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A Room with a View

E. M. Forster

Book Overview: 

When Lucy Honeychurch travels to Italy with her cousin, she meets George Emerson, a bohemian and an atheist who falls in love with her. Upon her return to England, she is forced to choose between free-spirited George and her more conventional fiancé, Cecil Vyse. The story is both a romance and a critique of English society at the beginning of the 20th century.

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Book Excerpt: 
. . .Then something did happen.

Two Italians by the Loggia had been bickering about a debt. "Cinque lire," they had cried, "cinque lire!" They sparred at each other, and one of them was hit lightly upon the chest. He frowned; he bent towards Lucy with a look of interest, as if he had an important message for her. He opened his lips to deliver it, and a stream of red came out between them and trickled down his unshaven chin.

That was all. A crowd rose out of the dusk. It hid this extraordinary man from her, and bore him away to the fountain. Mr. George Emerson happened to be a few paces away, looking at her across the spot where the man had been. How very odd! Across something. Even as she caught sight of him he grew dim; the palace itself grew dim, swayed above her, fell on to her softly, slowly, noiselessly, and the sky fell with it.

She thought: "Oh, what have I done?"

"Oh, what have I done?" she murmured, and opened her eyes. Read More

Community Reviews

I'm a sucker for a sweet, kind-hearted, naïve and sheltered heroine. Especially when they slowly learn how to be brave. So this book was perfect for me to read.

Lucy Honeychurch (how's that for a name) is a sheltered young Englishwoman in 1908. She lives with her mother and little brother Freddy....more

The Pensione (pension) Bertolini, in Florence, Italy, has everything for the visiting tourists, Miss Lucy Honeychurch and her older, poorer cousin, Charlotte Bartlett, a rather overbearing chaperon, fine food, (not really) wines not too bad, this is Italy and a room with a view. Unfortunately not...more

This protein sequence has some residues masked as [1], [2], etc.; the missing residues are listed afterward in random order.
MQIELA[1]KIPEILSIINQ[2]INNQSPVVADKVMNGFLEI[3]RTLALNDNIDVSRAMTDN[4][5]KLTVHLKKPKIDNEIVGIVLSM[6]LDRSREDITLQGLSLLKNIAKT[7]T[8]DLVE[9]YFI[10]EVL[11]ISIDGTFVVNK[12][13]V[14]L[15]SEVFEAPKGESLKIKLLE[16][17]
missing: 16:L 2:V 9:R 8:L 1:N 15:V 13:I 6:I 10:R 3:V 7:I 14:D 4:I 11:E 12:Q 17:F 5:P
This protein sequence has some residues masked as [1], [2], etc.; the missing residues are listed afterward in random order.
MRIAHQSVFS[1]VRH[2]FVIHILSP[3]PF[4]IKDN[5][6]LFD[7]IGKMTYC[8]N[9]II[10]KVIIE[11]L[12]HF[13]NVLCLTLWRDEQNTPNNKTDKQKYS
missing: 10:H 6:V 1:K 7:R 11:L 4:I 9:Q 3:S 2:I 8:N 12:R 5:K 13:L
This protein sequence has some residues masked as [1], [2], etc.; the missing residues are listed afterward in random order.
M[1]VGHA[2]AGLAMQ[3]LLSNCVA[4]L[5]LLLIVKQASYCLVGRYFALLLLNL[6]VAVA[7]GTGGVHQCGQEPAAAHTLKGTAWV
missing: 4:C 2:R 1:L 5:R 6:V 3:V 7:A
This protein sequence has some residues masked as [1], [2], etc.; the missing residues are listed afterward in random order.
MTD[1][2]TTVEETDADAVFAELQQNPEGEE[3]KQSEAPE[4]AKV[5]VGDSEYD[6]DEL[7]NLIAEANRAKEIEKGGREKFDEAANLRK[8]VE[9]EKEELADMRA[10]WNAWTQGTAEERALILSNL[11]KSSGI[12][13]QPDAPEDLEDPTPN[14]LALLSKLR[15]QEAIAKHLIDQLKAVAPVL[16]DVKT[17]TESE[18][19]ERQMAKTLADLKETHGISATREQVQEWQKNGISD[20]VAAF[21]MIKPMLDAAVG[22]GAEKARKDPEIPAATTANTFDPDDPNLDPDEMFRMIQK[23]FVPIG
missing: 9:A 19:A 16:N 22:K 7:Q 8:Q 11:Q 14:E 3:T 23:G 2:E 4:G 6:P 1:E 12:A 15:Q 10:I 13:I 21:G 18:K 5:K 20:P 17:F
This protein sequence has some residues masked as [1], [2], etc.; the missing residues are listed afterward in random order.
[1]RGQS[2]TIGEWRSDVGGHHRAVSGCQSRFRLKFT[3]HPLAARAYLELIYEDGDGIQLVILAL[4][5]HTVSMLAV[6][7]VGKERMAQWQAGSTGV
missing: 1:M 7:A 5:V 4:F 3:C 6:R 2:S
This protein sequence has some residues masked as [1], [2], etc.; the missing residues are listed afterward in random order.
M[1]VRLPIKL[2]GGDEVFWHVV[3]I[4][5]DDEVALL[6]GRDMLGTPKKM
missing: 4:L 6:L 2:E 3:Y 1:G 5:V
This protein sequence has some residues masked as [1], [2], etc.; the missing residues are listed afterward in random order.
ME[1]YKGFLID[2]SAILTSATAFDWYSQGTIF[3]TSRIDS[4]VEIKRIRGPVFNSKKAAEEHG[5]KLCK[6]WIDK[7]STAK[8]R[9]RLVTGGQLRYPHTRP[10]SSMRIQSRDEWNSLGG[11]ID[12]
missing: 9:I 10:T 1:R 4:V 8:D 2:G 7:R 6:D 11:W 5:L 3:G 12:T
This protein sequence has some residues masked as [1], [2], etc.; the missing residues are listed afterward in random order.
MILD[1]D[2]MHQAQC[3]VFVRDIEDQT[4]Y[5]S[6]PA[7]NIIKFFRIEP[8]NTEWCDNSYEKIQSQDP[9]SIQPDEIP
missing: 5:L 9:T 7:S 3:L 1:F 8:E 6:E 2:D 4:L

Romantic comedy this is not. The rosiness of a woman stumbling upon convenient fantasy fulfillment by marrying into privilege and bourgeois wealth do not tinge the themes of this classic. Rather this aspires to the novelty of a sort of female bildungsroman. A woman who is roused into the acknowle...more

I was overjoyed to discover that this book I had liked when I was in high school was even more charming and lovely than I remembered.

I'm not sure what impelled me to suddenly reread this novel about a young Englishwoman, Lucy Honeychurch, whose life is transformed after she visits Italy, but I'm...more

3.5
I am in a classics mood, but after my recent completion of War and Peace I decided to try something a little lighter and less than one tenth of the size. This is how I found my way towards E. M. Forster's 130 page novel about a woman who is forced to make a decision between marrying a wealthy...more

Edwardian-era propriety meets Italian passion with entertaining results in E.M. Forster’s sunny, slight, but ever so charming comedy of manners.

Well-known from the sumptuous Merchant-Ivory adaptation (which I rewatched immediately after finishing the book), the novel tells the story of Lucy Hone...more

Considered by many to be Forster's sunny day, and most optimistic novel, would start off in Italy, an Inn in Florence to be precise. Two sweet Edwardian females, Miss Lucy Honeychurch (adorable name) and her cousin, Charlotte the chaperone have a bit of a dilemma whilst holidaying, the silly Inn...more

What happens in Florence, stays in Florence.

Unless this is the early 1900's and you're visiting the city with your annoying spinster cousin, then you kiss some boy in a field of violets for like two seconds and nobody ever lets you forget it. Jeez, people.

This is a brief, sweet little novel abou...more

Love is in the air--or maybe anxiously repressed--in February and my romantic literature jag begins with A Room with a View, the 1908 novel by E.M. Forster. Like a candy store, this book offers a bounty of treats that I found irresistible. There's a holiday in Italy. There's a boarding house with...more

4.5 stars

"Italians are born knowing the way. It would seem that the whole earth lay before them, not as a map, but as a chess-board, whereon they continually behold the changing pieces as well as the squares. Any one can find places, but the finding of people is a gift from God."

Ah, there is noth...more

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